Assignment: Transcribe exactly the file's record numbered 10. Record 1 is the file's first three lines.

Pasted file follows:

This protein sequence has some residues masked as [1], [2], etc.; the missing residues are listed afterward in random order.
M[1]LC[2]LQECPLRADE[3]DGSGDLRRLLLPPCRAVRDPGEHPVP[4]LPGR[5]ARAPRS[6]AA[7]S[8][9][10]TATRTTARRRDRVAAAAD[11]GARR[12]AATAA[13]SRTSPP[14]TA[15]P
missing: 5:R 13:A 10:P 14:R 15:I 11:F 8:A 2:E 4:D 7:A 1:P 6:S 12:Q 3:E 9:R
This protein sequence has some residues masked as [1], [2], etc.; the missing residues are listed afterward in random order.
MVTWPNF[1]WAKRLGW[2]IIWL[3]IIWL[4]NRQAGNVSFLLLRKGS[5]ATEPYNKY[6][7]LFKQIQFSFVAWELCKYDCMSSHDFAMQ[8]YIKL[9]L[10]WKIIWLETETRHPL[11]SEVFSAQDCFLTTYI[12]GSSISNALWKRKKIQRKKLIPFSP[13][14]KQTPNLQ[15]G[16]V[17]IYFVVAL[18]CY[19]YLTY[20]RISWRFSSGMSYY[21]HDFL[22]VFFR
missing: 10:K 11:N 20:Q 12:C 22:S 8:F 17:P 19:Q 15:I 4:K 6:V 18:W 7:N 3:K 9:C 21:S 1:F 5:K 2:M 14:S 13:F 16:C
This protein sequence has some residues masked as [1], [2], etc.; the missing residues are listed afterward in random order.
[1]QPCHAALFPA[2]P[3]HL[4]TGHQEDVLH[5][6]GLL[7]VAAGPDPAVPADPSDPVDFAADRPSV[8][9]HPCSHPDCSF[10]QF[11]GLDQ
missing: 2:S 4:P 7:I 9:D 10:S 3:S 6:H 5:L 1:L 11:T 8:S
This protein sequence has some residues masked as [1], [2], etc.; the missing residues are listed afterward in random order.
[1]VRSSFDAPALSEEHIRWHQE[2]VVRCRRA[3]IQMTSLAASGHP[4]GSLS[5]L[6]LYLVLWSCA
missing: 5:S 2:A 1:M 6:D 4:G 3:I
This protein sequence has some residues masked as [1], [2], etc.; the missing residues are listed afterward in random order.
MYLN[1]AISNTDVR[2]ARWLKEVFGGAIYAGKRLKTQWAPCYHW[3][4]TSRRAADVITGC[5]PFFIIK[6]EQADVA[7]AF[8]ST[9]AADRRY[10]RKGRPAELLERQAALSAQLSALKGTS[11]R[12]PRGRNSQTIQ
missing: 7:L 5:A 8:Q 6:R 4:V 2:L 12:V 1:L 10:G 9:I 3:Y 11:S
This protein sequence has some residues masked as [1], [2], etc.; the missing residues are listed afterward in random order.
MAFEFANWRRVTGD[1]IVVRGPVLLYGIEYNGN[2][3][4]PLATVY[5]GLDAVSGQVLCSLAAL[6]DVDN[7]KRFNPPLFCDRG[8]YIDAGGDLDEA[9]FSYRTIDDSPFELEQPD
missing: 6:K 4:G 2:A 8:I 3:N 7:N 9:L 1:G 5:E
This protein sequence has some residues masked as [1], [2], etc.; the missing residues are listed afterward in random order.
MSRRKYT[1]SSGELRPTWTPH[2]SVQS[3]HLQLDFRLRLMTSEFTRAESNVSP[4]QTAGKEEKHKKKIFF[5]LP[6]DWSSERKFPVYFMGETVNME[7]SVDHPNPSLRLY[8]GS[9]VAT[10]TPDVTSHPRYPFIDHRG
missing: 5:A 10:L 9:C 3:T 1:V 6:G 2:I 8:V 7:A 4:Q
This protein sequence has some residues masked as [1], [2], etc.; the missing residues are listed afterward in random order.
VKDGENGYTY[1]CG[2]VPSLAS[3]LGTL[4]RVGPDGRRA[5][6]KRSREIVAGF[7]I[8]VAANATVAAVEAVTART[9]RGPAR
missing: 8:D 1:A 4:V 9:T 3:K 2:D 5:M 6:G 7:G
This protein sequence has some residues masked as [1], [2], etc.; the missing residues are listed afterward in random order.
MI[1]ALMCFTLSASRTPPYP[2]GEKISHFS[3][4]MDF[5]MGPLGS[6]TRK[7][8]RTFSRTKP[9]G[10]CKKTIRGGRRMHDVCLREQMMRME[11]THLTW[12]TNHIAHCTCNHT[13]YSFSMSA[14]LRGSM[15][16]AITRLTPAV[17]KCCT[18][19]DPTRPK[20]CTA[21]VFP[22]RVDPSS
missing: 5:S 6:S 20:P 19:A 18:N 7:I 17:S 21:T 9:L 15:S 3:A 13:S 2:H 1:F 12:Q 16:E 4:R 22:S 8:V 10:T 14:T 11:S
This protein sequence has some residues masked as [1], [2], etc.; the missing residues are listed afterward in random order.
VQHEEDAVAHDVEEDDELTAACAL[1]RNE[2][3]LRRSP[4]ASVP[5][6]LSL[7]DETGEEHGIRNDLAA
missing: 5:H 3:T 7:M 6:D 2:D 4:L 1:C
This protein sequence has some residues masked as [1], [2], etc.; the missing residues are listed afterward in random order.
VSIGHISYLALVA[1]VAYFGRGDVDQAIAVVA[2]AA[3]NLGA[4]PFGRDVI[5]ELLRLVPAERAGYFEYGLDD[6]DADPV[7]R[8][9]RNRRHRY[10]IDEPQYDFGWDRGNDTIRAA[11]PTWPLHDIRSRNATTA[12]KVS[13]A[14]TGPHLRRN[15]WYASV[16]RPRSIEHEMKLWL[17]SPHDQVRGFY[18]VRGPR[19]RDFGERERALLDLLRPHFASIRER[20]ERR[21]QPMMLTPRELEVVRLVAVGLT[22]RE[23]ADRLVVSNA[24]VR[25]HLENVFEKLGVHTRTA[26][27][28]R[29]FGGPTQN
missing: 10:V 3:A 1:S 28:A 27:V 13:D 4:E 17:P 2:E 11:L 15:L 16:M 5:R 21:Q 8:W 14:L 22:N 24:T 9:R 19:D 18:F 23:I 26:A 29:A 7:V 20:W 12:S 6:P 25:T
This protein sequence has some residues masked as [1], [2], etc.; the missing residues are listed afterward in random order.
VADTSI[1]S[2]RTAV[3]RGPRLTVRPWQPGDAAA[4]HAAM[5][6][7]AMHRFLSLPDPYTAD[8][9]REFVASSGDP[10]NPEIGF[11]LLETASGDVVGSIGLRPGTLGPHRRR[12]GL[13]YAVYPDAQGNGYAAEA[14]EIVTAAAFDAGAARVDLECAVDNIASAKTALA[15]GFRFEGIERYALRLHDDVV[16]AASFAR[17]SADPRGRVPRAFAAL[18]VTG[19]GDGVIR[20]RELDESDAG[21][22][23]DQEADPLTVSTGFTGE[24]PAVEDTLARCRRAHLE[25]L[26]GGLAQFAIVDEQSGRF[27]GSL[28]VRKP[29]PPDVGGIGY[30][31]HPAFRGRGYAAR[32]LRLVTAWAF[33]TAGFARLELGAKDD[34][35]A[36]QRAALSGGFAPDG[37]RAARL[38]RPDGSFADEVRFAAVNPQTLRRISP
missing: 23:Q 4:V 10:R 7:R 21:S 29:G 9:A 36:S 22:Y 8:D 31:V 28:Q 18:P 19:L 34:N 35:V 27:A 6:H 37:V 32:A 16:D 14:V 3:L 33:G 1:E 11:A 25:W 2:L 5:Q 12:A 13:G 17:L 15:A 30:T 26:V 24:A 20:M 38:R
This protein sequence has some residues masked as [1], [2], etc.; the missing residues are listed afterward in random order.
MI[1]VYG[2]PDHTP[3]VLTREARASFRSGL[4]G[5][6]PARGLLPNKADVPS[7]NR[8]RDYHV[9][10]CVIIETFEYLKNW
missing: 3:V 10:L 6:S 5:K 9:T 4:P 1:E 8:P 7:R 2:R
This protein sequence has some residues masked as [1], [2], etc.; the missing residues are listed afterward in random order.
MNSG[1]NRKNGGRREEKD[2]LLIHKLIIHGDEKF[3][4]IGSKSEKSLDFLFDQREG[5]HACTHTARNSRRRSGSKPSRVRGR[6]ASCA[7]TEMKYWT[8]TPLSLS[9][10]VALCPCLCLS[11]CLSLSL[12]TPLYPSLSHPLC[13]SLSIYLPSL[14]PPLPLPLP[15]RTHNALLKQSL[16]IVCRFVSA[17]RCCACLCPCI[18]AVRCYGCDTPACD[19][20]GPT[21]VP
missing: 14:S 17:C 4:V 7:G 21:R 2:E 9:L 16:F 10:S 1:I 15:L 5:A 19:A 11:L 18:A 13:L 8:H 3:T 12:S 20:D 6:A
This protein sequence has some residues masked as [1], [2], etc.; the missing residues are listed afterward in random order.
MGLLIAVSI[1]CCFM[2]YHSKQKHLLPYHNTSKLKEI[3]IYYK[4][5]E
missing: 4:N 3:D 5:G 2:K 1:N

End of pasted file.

This protein sequence has some residues masked as [1], [2], etc.; the missing residues are listed afterward in random order.
VQHEEDAVAHDVEEDDELTAACAL[1]RNE[2][3]LRRSP[4]ASVP[5][6]LSL[7]DETGEEHGIRNDLAA
missing: 5:H 3:T 7:M 6:D 2:D 4:L 1:C